I really first met Ralph about 15 years ago when I was restoring the historic Coles House on Glen Street. I of course knew of the Suozzi family, Ralph’s father, Jimmy and his cousin Tom and Tom’s father Joe and later the rest of his family. Unlike the Suozzi family, I was a newcomer to Glen Cove. I have been here for only 40 years. It was easy for me to like Ralph, he was unassuming, warm, almost on the quiet side, and his humor was infectious. There was a sincerity about his nature and a clarity about his thinking that appealed to me.
After the voters turned down the referendum being promoted by County Executive Mangano, he was asked this question by the Record Pilot: If you were already representing the 18th Legislative District and the referendum passed, it would then go before you for approval in the legislature. Would you vote YES or NO to borrow $400 million while Nassau suffers from a major deficit – raising property taxes at the same time?
Over the last several weeks, fliers and statements are being issued by the mayor’s political opposition. Their positions are made at meetings, in mailings they send to each residents, and the fliers they distribute at the local supermarkets. In many of their publications, they are complaining about the amount of time many of the volunteers have served on the City of Glen Cove’s not-for-profit boards. A specific complaint is that many of the members of the GC Industrial Development Agency and the GC Planning Board have been serving our community for many years. It has been professed on the handbills that there is an absolute term-limit that any one person may be allowed to volunteer on a committee.
I committed to two 1-year terms. As my last term comes to a close, I’d like to take the time to extend a heartfelt thank you to all that contributed to the success of these last two years.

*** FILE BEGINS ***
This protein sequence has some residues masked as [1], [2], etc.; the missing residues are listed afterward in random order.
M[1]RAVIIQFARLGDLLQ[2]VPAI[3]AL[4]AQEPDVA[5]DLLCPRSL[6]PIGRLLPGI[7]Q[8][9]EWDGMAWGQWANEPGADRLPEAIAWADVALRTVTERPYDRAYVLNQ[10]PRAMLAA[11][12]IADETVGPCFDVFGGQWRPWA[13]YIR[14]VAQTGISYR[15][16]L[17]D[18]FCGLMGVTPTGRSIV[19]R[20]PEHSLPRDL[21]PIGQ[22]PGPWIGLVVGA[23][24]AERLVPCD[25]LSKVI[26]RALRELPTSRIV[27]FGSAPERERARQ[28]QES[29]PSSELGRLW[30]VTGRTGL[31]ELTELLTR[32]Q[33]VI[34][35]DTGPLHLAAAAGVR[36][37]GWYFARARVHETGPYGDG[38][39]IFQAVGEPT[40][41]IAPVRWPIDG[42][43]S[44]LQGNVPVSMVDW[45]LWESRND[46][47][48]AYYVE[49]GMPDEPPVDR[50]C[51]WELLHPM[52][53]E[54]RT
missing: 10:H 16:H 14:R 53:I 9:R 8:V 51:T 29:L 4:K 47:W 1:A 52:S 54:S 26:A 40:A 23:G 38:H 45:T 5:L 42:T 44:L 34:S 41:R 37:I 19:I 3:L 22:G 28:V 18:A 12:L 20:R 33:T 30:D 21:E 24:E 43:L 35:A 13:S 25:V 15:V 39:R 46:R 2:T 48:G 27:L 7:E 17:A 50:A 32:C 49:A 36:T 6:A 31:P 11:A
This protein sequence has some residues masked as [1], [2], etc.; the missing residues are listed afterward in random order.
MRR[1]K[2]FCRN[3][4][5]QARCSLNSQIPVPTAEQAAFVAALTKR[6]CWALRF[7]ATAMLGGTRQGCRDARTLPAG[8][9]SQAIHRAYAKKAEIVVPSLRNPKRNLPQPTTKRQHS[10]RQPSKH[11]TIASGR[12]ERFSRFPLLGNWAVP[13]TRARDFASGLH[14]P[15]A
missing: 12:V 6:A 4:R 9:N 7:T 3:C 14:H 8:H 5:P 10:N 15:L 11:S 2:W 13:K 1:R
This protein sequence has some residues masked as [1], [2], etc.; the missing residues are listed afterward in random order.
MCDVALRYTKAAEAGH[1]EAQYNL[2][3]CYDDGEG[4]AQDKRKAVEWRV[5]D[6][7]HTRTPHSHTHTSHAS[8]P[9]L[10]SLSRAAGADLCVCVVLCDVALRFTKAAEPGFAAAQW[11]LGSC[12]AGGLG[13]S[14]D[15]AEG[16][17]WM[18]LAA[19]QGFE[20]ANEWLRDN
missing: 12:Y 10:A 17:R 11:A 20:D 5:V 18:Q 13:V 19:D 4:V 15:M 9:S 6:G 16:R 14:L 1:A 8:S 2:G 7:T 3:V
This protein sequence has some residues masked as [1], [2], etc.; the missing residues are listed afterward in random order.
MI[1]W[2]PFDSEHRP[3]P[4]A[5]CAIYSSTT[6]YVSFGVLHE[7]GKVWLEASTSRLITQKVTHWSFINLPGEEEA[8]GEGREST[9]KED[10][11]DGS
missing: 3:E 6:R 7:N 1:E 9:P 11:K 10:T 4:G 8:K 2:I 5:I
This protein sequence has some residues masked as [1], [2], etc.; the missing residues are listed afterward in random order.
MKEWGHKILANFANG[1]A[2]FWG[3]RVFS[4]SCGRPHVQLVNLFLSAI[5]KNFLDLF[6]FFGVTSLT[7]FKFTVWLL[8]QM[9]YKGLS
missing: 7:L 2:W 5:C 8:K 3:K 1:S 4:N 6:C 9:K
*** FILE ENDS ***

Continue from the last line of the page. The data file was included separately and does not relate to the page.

During this time we’ve built a stronger relationship with our community, School District, city/local agencies, Kiwanis International, NY State District, our Long Island North Division, Kiwanis Pediatric Trauma Center Foundation, and the families of our city.
The bulk of last week’s questions and comments at the hearing seemed not really for the Planning Board, who are apparently only reviewing how the developers will offset or eliminate negative environmental impacts.
But a lack of transparency on the county’s part clearly exists. The administration complains that Nassau has the second highest taxes in the nation, yet if the county got rid of all 6,000 of its Civil Service Employees Association workers, Nassau would still hold that regrettable status. In fact, in a $10,000 property tax bill, only $300 is for the services provided by CSEA members.
On Friday, Sept. 16, the K.A. Deasy Elementary School PTA hosted its annual Welcome Back Picnic. This large scale event is a great opportunity for students and their families to reconnect at the beginning of the school year and celebrate our school spirit.
The weather was beautiful and our Olympic Theme “Go for the Gold” was a huge success. The PTA provided free hotdogs, lemonade, Italian ices, cotton candy and popcorn while the children were busy playing games to earn gold medals and getting temporary tattoos and faces painted.
(Editor’s Note: We thank Mrs. McCann for her letter below. Just to be clear to her and our other readers, our policy has not changed. We reserve the right to run Op Ed pieces from candidates on important community issues. We felt the piece she references below raised one such important issue. We believe that Mr. Meli’s main point stood on its own and did not require interviews with the other parties, who always take full advantage of our circulation when they wish to bring something to the public’s attention.)
As a weekly subscriber to your paper I was excited to read about the final document from Glen Isle Partners regarding the waterfront project and scheduled public hearing on Sept. 20 (article on Page 1, Sept. 15 issue.)
The waterfront project is rearing its ugly head again. In case you didn’t see it (and why would you – it’s only listed in the Public Notices of the local papers), the next public hearing on the Glen Isle-RexCorp project to remake the waterfront will be held before the Planning Board on Tuesday, Sept. 20 at 8 p.m. in City Hall.
This hearing is for the public to comment on the Final Environmental Impact Statement for the project. The Public Notices announcement lists a number of concerns that the public may wish to voice their opinions on. My particular favorites are “generation of additional traffic on local roads” and “increased demands on fire protection, police protection, emergency services… schools, and solid waste disposal.” But there are many equally important concerns for the residents to choose from.
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